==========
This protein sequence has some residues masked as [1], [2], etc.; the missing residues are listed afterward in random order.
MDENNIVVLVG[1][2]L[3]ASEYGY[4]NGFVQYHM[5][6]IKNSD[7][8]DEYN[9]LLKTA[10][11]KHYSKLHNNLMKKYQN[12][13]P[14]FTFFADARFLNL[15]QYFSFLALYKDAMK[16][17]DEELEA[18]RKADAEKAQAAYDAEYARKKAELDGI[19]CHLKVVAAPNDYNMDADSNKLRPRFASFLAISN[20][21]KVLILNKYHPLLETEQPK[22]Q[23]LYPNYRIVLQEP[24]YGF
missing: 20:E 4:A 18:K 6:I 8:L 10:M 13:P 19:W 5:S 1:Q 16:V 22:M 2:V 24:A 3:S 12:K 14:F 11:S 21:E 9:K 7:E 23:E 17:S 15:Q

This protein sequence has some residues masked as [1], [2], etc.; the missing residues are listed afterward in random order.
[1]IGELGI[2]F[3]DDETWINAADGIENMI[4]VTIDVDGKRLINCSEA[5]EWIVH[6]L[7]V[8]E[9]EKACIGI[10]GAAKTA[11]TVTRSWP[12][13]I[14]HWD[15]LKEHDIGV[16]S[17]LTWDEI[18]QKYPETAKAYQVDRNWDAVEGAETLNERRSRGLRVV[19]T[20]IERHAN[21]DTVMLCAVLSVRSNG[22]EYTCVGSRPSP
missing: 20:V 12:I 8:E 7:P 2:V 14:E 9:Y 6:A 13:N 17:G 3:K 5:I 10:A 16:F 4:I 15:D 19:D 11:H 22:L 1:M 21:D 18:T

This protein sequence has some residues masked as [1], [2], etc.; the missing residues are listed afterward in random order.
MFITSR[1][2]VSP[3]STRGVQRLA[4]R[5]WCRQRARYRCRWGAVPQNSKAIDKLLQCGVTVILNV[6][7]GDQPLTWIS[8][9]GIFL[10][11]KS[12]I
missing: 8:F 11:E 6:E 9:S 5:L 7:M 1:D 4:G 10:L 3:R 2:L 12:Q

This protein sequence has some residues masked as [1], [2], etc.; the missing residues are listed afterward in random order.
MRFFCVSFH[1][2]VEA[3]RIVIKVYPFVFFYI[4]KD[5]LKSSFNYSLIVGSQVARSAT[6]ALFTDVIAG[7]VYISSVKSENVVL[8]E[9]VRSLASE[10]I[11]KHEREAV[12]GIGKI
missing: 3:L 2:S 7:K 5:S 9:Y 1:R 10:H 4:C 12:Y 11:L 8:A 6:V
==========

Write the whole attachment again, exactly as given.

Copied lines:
This protein sequence has some residues masked as [1], [2], etc.; the missing residues are listed afterward in random order.
MDENNIVVLVG[1][2]L[3]ASEYGY[4]NGFVQYHM[5][6]IKNSD[7][8]DEYN[9]LLKTA[10][11]KHYSKLHNNLMKKYQN[12][13]P[14]FTFFADARFLNL[15]QYFSFLALYKDAMK[16][17]DEELEA[18]RKADAEKAQAAYDAEYARKKAELDGI[19]CHLKVVAAPNDYNMDADSNKLRPRFASFLAISN[20][21]KVLILNKYHPLLETEQPK[22]Q[23]LYPNYRIVLQEP[24]YGF
missing: 20:E 4:A 18:K 6:I 8:L 10:M 13:P 19:W 5:S 1:Q 16:V 22:M 2:V 24:A 3:S 12:K 14:F 11:S 21:E 9:K 7:E 23:E 17:S 15:Q

This protein sequence has some residues masked as [1], [2], etc.; the missing residues are listed afterward in random order.
[1]IGELGI[2]F[3]DDETWINAADGIENMI[4]VTIDVDGKRLINCSEA[5]EWIVH[6]L[7]V[8]E[9]EKACIGI[10]GAAKTA[11]TVTRSWP[12][13]I[14]HWD[15]LKEHDIGV[16]S[17]LTWDEI[18]QKYPETAKAYQVDRNWDAVEGAETLNERRSRGLRVV[19]T[20]IERHAN[21]DTVMLCAVLSVRSNG[22]EYTCVGSRPSP
missing: 20:V 12:I 8:E 7:P 2:V 14:E 9:Y 6:A 13:N 17:G 3:K 5:I 10:A 16:F 4:I 15:D 19:D 11:H 22:L 1:M 21:D 18:T

This protein sequence has some residues masked as [1], [2], etc.; the missing residues are listed afterward in random order.
MFITSR[1][2]VSP[3]STRGVQRLA[4]R[5]WCRQRARYRCRWGAVPQNSKAIDKLLQCGVTVILNV[6][7]GDQPLTWIS[8][9]GIFL[10][11]KS[12]I
missing: 8:F 11:E 6:E 9:S 5:L 7:M 1:D 4:G 10:L 3:R 2:L 12:Q

This protein sequence has some residues masked as [1], [2], etc.; the missing residues are listed afterward in random order.
MRFFCVSFH[1][2]VEA[3]RIVIKVYPFVFFYI[4]KD[5]LKSSFNYSLIVGSQVARSAT[6]ALFTDVIAG[7]VYISSVKSENVVL[8]E[9]VRSLASE[10]I[11]KHEREAV[12]GIGKI
missing: 3:L 2:S 7:K 5:S 9:Y 1:R 10:H 4:C 12:Y 11:L 8:A 6:V